Scientists from Australia detected mysterious pulses from the universe.
Researchers have discovered 20 mysterious, powerful waves known as “fast-action explosions” using radio-telescopes in Western Australia over the past year, almost twice as many since these signals were first detected in 2007.
The team also found the closest and brightest rapid explosion ever discovered, according to findings published in the Nature magazine on Thursday.
Using new technology, we have proven that rapid explosions are coming from the other side of the universe, not from our own galactic neighborhood,
said lead author Ryan Shannon of the University of Swinburne Technology.
A quick radio burst emits an extremely high level of energy that comes from the universe and lasts only a few milliseconds, Daily Sabah writes.
Scientists do not know what the exact cause of these mysterious radiotalas is, and it has not been determined exactly which galaxies come from, but they say it is safe that these waves involve incredible energy, equivalent to the amount that the Sun emits in 80 years.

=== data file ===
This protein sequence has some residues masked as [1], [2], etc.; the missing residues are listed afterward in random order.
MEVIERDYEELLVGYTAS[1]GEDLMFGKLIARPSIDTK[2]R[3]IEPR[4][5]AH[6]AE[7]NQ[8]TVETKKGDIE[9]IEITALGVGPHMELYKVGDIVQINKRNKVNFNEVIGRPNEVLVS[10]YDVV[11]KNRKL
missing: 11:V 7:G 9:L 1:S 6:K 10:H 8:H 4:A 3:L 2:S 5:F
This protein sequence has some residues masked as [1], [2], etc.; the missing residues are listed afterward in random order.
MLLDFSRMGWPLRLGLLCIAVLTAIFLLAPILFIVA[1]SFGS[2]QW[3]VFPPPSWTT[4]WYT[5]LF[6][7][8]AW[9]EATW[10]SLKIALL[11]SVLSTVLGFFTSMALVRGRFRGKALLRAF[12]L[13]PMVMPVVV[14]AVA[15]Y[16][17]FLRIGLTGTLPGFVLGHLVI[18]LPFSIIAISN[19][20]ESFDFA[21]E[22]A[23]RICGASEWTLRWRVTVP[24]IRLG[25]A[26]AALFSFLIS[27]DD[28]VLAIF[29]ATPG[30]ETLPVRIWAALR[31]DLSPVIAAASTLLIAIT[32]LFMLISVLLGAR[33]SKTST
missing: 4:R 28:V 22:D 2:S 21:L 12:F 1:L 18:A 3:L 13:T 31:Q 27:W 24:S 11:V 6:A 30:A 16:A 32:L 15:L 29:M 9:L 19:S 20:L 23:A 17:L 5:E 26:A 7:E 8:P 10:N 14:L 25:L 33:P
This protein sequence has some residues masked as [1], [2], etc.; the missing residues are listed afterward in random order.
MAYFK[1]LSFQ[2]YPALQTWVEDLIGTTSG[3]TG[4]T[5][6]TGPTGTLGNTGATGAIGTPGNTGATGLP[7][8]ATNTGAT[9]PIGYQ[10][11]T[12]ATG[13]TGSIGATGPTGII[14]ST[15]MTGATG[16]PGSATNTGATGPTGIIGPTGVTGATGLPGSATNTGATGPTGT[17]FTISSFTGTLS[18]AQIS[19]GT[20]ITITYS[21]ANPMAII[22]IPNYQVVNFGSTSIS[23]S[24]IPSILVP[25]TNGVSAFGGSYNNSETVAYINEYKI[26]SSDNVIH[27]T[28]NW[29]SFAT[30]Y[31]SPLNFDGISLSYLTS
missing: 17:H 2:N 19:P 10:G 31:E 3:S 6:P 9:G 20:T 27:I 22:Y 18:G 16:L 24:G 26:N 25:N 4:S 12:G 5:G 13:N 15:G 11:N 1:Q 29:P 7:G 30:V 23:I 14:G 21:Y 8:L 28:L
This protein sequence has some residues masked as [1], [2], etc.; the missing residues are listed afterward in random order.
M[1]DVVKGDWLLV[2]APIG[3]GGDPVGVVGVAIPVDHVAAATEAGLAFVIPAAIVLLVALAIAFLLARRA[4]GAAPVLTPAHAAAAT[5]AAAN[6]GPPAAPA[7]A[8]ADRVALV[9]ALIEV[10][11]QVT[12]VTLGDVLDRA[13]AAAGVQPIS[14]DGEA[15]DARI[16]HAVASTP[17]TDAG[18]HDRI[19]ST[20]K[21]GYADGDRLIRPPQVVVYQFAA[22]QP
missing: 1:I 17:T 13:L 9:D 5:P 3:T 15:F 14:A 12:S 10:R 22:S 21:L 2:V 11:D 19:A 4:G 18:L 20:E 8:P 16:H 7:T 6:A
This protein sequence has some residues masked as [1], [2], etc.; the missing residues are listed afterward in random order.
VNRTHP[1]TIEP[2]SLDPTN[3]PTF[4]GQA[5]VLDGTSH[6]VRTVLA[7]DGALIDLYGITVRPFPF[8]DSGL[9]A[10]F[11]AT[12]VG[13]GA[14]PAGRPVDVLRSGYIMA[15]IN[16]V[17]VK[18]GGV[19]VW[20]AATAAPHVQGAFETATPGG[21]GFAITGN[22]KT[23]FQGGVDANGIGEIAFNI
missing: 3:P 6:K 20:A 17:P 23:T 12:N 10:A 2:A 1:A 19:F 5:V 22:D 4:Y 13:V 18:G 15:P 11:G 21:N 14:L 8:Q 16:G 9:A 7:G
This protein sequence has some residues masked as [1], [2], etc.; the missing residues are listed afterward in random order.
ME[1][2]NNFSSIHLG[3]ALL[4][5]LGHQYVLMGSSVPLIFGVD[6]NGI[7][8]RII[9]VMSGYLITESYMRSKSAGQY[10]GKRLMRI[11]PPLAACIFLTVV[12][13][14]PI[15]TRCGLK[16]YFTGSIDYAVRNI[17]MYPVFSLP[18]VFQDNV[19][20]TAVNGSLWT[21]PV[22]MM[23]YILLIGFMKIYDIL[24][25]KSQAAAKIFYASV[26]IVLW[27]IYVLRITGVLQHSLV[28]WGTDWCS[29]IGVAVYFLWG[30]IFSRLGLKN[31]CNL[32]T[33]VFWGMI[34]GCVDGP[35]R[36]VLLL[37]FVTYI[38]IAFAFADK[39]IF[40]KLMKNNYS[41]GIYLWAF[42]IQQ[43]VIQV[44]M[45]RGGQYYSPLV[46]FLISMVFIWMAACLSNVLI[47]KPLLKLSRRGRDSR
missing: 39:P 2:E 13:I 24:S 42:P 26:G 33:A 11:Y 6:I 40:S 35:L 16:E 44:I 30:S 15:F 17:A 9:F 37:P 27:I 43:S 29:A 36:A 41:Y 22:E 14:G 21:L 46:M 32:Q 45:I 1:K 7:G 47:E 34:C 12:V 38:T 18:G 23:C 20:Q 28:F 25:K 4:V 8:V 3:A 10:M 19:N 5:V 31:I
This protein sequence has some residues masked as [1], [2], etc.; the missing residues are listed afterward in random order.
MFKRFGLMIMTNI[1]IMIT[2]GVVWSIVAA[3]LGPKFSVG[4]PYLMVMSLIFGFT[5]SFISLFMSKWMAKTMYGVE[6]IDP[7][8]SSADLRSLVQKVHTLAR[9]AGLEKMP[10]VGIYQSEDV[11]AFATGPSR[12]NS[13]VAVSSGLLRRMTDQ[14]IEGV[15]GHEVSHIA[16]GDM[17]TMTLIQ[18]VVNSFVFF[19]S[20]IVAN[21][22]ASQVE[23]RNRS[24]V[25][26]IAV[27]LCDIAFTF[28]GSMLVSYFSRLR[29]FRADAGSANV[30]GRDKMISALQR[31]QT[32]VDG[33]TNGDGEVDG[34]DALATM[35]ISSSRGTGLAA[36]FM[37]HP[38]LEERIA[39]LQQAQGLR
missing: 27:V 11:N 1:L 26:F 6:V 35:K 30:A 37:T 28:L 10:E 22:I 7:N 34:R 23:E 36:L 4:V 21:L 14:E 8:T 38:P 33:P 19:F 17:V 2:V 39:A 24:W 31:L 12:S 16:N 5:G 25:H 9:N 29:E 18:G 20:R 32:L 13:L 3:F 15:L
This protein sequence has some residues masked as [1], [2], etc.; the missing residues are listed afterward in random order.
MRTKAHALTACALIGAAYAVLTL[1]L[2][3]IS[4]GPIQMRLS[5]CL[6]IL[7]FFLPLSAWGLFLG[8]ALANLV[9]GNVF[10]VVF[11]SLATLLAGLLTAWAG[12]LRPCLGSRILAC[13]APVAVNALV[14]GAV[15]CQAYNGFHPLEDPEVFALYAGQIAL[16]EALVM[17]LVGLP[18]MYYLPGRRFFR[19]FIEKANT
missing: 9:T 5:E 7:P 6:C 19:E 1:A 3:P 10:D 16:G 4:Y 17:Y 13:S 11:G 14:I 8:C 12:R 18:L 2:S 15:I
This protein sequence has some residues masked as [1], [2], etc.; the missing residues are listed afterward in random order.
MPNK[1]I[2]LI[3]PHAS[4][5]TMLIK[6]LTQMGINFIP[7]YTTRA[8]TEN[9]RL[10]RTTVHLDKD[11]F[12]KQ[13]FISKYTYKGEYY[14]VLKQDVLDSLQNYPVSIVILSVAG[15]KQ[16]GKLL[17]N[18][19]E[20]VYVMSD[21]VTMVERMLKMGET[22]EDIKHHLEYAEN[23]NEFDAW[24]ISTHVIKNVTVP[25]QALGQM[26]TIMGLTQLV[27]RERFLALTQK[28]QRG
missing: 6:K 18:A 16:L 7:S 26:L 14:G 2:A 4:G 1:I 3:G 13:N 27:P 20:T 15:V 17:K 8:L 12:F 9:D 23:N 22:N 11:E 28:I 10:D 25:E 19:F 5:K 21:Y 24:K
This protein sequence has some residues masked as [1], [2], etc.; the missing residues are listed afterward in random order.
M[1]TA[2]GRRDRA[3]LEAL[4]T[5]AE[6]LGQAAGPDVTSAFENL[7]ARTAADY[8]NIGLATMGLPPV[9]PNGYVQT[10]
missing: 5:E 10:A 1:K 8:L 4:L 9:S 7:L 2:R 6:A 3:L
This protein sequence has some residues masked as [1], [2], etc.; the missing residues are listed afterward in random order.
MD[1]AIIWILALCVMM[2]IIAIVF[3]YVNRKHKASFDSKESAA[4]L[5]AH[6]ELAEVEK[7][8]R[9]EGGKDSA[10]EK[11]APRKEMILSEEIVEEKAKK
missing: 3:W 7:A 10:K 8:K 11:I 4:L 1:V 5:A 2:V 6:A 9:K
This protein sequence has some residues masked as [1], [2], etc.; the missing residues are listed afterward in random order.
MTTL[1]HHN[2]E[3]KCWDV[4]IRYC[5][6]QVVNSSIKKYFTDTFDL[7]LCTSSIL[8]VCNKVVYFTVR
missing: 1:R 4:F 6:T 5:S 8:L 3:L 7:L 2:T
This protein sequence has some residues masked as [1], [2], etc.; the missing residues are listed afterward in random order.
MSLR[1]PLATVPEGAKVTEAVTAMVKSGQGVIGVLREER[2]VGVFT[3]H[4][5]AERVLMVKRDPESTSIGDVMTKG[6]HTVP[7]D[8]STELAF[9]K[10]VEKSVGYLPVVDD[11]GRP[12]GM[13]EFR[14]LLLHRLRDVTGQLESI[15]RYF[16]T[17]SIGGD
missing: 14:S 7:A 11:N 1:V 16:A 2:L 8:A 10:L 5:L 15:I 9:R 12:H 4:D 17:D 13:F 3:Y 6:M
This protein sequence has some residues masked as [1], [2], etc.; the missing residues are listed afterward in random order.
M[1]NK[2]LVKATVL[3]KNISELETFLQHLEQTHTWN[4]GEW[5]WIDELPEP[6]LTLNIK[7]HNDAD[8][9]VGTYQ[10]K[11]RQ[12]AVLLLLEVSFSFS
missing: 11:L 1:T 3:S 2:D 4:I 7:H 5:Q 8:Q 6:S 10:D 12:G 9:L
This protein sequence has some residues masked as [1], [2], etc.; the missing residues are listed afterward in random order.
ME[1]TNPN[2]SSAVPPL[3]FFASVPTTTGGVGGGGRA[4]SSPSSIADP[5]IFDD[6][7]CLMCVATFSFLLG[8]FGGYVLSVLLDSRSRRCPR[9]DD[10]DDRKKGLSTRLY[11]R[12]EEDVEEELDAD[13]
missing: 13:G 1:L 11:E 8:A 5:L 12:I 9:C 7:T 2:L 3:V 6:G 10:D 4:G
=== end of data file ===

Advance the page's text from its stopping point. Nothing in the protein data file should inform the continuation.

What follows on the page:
Co-author Jean-Pierre Macquart of Curtin University said that such an energy burst travels billions of years and is occasionally catchable for receptors set up on Earth.
Scientists point out that rapid radio bursts are common, but it is extremely difficult to catch them. The first, known as Lorimer Burst, was discovered in 2007 by astronomers who explored the collected data from Parkes telescope in Australia’s New South Wales. Since then, 33 similar explosions have been discovered.
The next challenge for the team is to determine the locations of explosions in the sky, said Shannon.